Corporate enterprises are in the midst of a technological shift, one that removes customer and employee restrictions from within the boundaries of their headquarters and into the cloud . The advantages presented by this transition cannot be overstated.
For investors, the preparation process is now even more critical in assessing which cloud ideas will thrive for a chance at producing solid market-beating performances. If anything was learned from the tech bubble, it was that not every idea was going to work. So it stands to reason that among the numerous successful possibilities with the cloud such as Oracle or VMware, there will undoubtedly be some misses. The challenge for investors comes with trying to make contact with every swing, but that is not often possible.
One company that fits the criteria of hit or miss is cloud technology giant Salesforce.com — a name I’ve wanted to like for a long time, but just couldn’t. Although I have become enamored with cloud companies, particularly those dealing with software analytics, for reasons I can’t quite understand the company’s strategy and focus on growth has always rubbed me the wrong. Not that the idea of growth is unappealing, but when it comes at the expense of other fundamental strategies it leaves little to be desired. (Based on the company’s current valuation, it would appear Wall Street has cared very little for my opinion. But there is reason for investors to become concerned that the stock's momentum may be drawing to a close.)
At one point discussions about Salesforce’s valuation stirred a bit of controversy — particularly as it still carries negative earnings per share while sporting a price-to-earnings of “legendary status.” Saying it was priced for perfection remains an understatement. I just don’t see a scenario where the stock will be able to grow into its valuation — even on the most bullish assumptions. From my perspective, not only is the stock grossly expensive, but I remain unimpressed by its service offerings.
Assume revenues continue to increase by 25 percent over the next five years and net profit margins remain at the 5 percent level. Even on these most bullish assumptions, let’s say we project out to five years and apply a 10 percent increase in margins and a 40 percent multiple on revenue growth — the stock would still be valued at less than $140 five years from now. So while investors feel comfortable in paying $140 for it today, the growth prospects do not support such a high P/E. Salesforce is one of the market leaders in the popular “software as a service” market, but that does not necessarily imply real present value.
Another area of concern for Salesforce is the arrival of free online competitor — recently signed by International Business Machines to replace its legacy Seibel customer relationship management system. This was described as one of the richest contracts in business for software to manage sales, marketing, and customer relationships. So basically as the market seeks to make the cloud a battle between a few dominant names, here comes a virtual unknown to announce its presence with some authority by partnering up with a tech bellwether such as IBM and immediately earning some credibility.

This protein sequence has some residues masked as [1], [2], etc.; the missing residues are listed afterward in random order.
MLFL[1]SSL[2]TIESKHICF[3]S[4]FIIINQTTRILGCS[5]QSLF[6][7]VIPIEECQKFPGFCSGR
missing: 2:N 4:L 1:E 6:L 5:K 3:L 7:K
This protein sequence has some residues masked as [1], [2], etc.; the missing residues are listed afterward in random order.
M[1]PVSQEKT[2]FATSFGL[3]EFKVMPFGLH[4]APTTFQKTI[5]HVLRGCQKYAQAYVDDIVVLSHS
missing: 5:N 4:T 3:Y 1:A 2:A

The question is, from whom will it steal market share, and which one will suffer the most as a result? I continue to think Salesforce stands to see the biggest impact; any sudden lost of margin will send the stock spiraling downward by virtue of its current valuation and the high expectations therein. Evidence of this will be revealed Thursday, when the company announces its first-quarter results for fiscal 2013. Analysts are expecting earnings per share of 34 cents — which would represent an increase of 22 percent from the previous year on revenues of $678 million. Whether it will be able to reach those numbers remains to be seen, but what I will be looking for are improvements in its margins — a metric that has weakened due to the emergence of some cloud rivals, one of which being SugarCRM.
While the tech sector as a whole will continue to lead the market, investors are waging huge bets on software companies such as Salesforce.com to produce the type of growth investors crave. Sometimes absent in all of that optimism are the realities that competition (from those known and unknown) can throw a wrench into those expectation and send shares back down to true fundamental levels. For Salesforce, the odds are stacked against it from the standpoint that it needs to be perfect — often causing unwarranted volatile reactions. Investors wanting to play the cloud can do better by looking into names such as Oracle, IBM, and EMC Corp. Salesforce is better suited as a good short candidate from current levels.
—By Richard Saintvilus, Contributor, TheStreet.com
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